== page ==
Terroir Symposium Trumpets Value of Collaborative Culinary Innovations


TORONTO — Toronto’s Arcadian Court was home to more than 600 culinary minds, who gathered yesterday to hear more than 65 speakers at the 8th annual Terroir Hospitality Industry Symposium, which celebrated “community building” and “creative collaboration.”

“In Canada, particularly Ontario, globalization has changed the playing field,” began Peter Oliver, partner of Oliver & Bonacini Restaurants in Toronto, who welcomed guests to the O&B-managed event venue, following an introduction by program chair, Arlene Stein. “We have to entrepreneur out way out … We have to innovate our way to the future.”

And, ideas about how to put that thought into action permeated the day. To start, Krystina Roman who works in the sales and marketing department and tends the bees at Rosewood Estates Winery in Beamsville, Ont., spoke of the value of collaboration, while discussing her family’s 80-year-old beekeeping business. “Bees can’t talk, but they work together to create honey,” she said, later adding: “We have to know our role and how it contributes to our organization.”

Building a good team is essential to success, so Jill McAbe, a certified executive coach, specializing in leadership and organizational development at the Restaurant MGMT Academy, took to the stage to share tips for building a united front. “If you want to be part of a good team, you must be part of a team you can commit to,” she began. “Team members don’t always need to get along, but they need to demonstrate respect.” She added: “Think of one way your team could be better and take action on it.”

That’s exactly, what Brandon Baltzley (pictured) did. The proprietor and chef of Indiana’s TMIP Restaurant at Exterior Farm and founder of CRUX, a “nomadic culinary collective,” captivated the crowd with his honest biography. He recounted his rise through the ranks of mismanaged kitchens to leading his own unhappy kitchen to his journey through top-notch kitchens such as Chicago’s renowned Alinea, where he confessed to struggling with the hierarchy. Later, as he moved on, he struggled to find his sense of place. “I felt like Stella trying to get her groove back and that groove never came,” he said, of the journey, which eventually led him to create CRUX, the collaborative that now prepares dinners across Canada and the U.S. Today, he’s excited about TMIP, which translates to “most important part.” He sums it up: “There’s no way to determine the most important part and that is a true collaboration.”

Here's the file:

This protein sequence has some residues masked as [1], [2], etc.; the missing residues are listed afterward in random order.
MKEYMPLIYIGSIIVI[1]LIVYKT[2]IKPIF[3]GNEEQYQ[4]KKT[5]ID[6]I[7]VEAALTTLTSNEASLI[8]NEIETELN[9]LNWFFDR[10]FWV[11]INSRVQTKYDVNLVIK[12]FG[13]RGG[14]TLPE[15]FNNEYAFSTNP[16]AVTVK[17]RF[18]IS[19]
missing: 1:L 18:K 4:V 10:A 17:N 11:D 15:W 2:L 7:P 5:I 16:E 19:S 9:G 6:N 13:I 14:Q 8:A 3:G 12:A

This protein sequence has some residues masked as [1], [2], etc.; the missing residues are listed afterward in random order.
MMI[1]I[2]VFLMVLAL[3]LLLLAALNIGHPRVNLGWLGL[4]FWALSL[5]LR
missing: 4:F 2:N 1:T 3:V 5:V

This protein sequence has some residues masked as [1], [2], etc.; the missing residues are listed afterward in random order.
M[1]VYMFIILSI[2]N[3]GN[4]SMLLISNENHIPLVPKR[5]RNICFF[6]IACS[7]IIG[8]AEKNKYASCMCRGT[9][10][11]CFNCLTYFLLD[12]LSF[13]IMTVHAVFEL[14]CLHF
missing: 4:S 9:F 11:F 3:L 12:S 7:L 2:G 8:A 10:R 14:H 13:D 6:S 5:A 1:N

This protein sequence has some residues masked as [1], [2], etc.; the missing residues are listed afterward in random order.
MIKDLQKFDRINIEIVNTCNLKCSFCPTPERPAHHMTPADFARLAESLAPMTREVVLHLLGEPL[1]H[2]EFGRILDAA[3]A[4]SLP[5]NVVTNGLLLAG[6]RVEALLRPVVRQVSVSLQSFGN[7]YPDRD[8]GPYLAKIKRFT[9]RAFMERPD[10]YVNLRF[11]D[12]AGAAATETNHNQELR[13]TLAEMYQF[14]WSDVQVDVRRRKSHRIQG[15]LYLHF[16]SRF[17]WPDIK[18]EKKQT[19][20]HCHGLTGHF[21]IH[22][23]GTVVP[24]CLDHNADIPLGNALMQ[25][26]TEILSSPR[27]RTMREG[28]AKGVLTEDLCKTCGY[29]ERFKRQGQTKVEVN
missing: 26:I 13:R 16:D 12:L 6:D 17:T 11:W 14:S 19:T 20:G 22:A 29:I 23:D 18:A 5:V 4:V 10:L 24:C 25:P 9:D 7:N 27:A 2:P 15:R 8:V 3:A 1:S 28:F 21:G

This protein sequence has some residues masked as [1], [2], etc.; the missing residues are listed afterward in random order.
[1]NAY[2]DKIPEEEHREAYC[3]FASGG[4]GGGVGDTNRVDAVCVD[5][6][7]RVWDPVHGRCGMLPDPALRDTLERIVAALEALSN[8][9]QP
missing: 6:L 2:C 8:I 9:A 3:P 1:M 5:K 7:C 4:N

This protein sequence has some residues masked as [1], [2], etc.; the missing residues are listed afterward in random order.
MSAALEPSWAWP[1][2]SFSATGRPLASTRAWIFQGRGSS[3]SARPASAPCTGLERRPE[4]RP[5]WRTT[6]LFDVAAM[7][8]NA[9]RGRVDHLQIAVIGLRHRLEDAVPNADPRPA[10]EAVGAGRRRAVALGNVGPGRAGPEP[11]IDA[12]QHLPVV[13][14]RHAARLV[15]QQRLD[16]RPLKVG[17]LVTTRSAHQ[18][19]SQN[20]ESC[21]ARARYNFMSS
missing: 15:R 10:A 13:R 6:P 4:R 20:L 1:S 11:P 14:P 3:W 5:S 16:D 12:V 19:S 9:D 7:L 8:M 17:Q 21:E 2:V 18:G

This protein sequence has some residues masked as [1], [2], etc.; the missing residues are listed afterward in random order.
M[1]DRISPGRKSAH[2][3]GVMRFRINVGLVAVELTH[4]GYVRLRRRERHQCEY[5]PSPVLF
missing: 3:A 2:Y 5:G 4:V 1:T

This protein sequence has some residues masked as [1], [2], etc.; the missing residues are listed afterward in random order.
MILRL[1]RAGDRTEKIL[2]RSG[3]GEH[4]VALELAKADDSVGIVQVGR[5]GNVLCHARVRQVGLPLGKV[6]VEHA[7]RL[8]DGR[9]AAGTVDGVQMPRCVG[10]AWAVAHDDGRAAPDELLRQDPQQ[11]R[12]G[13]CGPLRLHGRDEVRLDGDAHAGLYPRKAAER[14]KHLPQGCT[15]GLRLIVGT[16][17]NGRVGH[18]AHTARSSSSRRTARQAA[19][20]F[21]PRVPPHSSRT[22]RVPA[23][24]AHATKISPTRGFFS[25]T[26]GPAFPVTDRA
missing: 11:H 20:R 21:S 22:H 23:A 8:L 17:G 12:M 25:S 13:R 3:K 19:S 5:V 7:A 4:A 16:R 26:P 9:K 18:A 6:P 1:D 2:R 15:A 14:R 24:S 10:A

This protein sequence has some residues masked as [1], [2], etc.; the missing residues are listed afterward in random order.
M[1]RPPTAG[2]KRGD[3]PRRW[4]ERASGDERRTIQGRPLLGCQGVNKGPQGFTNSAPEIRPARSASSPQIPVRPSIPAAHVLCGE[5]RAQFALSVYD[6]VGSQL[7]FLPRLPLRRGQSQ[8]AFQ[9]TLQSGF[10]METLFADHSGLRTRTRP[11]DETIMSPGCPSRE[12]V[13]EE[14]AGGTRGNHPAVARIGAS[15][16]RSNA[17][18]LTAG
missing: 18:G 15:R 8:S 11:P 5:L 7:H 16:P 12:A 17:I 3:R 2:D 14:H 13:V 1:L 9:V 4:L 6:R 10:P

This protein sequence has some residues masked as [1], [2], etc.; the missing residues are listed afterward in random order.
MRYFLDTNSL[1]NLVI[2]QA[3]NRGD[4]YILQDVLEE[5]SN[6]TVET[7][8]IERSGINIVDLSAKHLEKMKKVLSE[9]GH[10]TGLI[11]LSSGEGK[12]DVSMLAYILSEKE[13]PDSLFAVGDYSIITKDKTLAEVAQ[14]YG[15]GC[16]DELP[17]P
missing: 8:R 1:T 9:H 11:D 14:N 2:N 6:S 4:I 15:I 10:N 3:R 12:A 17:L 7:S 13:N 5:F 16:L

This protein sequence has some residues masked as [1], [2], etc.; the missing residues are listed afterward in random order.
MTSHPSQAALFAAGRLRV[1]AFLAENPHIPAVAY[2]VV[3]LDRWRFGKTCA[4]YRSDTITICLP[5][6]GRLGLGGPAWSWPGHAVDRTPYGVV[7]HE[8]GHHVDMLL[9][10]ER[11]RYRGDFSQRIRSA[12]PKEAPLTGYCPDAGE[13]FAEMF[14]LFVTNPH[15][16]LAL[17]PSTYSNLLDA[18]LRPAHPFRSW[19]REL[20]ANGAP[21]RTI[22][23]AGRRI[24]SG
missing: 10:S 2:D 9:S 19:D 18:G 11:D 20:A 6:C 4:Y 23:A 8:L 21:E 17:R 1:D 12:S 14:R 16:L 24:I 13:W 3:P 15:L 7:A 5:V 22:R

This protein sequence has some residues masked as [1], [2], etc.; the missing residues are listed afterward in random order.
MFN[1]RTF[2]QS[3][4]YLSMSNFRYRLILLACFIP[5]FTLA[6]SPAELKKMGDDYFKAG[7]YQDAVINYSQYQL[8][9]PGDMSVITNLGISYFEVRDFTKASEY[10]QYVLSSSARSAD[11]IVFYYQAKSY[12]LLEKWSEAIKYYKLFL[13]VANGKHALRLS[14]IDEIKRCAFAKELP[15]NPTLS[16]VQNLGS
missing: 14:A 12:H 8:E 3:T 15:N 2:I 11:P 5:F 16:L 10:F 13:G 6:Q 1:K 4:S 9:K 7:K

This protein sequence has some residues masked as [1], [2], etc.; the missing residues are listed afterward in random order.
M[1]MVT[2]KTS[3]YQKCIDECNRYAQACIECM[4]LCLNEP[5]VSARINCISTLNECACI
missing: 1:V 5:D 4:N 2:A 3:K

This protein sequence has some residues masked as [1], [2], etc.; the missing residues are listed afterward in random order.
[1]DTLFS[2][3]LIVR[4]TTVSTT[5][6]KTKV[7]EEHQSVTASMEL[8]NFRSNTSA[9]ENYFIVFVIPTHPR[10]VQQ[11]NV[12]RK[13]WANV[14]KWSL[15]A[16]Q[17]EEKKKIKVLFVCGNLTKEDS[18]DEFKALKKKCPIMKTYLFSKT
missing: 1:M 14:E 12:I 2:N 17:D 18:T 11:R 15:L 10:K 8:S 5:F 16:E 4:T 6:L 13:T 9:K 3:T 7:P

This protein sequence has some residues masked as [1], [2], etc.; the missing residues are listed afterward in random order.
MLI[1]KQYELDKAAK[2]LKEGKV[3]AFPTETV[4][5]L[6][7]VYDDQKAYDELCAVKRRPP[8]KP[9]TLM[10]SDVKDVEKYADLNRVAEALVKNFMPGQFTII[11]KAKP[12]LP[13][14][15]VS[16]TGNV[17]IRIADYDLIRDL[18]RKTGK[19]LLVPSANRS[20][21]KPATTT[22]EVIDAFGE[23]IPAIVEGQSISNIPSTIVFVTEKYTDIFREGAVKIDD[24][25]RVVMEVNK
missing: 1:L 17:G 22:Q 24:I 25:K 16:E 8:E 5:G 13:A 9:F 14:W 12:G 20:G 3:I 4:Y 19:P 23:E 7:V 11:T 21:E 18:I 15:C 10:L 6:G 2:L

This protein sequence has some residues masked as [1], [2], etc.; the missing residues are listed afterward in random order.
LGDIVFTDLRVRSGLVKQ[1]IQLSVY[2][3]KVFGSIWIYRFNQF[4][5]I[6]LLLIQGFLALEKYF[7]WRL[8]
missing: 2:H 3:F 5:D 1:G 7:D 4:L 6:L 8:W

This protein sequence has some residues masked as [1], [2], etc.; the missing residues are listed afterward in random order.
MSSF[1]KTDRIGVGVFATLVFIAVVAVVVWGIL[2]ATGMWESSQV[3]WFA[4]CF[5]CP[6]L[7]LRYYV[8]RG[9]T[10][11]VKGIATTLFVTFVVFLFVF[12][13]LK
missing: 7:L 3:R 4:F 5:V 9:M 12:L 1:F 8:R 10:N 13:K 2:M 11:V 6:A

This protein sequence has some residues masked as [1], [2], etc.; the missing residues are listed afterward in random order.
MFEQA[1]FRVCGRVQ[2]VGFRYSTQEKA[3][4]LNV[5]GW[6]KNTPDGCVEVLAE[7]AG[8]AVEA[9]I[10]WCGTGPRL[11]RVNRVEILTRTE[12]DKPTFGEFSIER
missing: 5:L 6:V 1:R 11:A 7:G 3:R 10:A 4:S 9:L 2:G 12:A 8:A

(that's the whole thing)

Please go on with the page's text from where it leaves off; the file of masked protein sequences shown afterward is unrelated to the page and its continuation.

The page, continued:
The morning continued, with a series of discussions about creative collaborations, from a look at the Alberta Culinary Tourism Alliance’s Alberta Ate chef’s group to a look at VisitSweden’s marketing plan to encourage homeowners to open their home as a “restaurant” for tourists to actor and social entrepreneur Shaun Majumder’s plan to create a culinary destination in his sleepy hometown of Burlington, N.L.

Majumder’s journey was born out of “love of place” for a previously bustling town, which he loved to visit. After the government rejected the actor’s plan to build a $2.6-million luxury hotel, he began to open “social businesses” that fed money back into the community with the goal of building a tourist destination in the region. So far, he’s built a greenhouse, created “The Gathering” food festival (which attracted 18,000 to the town of 350 people) and is continuing to raise awareness through his reality show, Majumder Manor, which begins its second season on the W Network in July. “I want to take this idea of a small town and look at it through a different lens,” explains Majumder. And, that perspective was one shared by many of the chefs, cooks and foodies gathered at Terroir where innovation through collaboration was omnipresent.

Part two of the Terroir Hospitality Industry Symposiumseries will be posted on foodserviceandhospitality.com this week.


This site uses Akismet to reduce spam. Learn how your comment data is processed.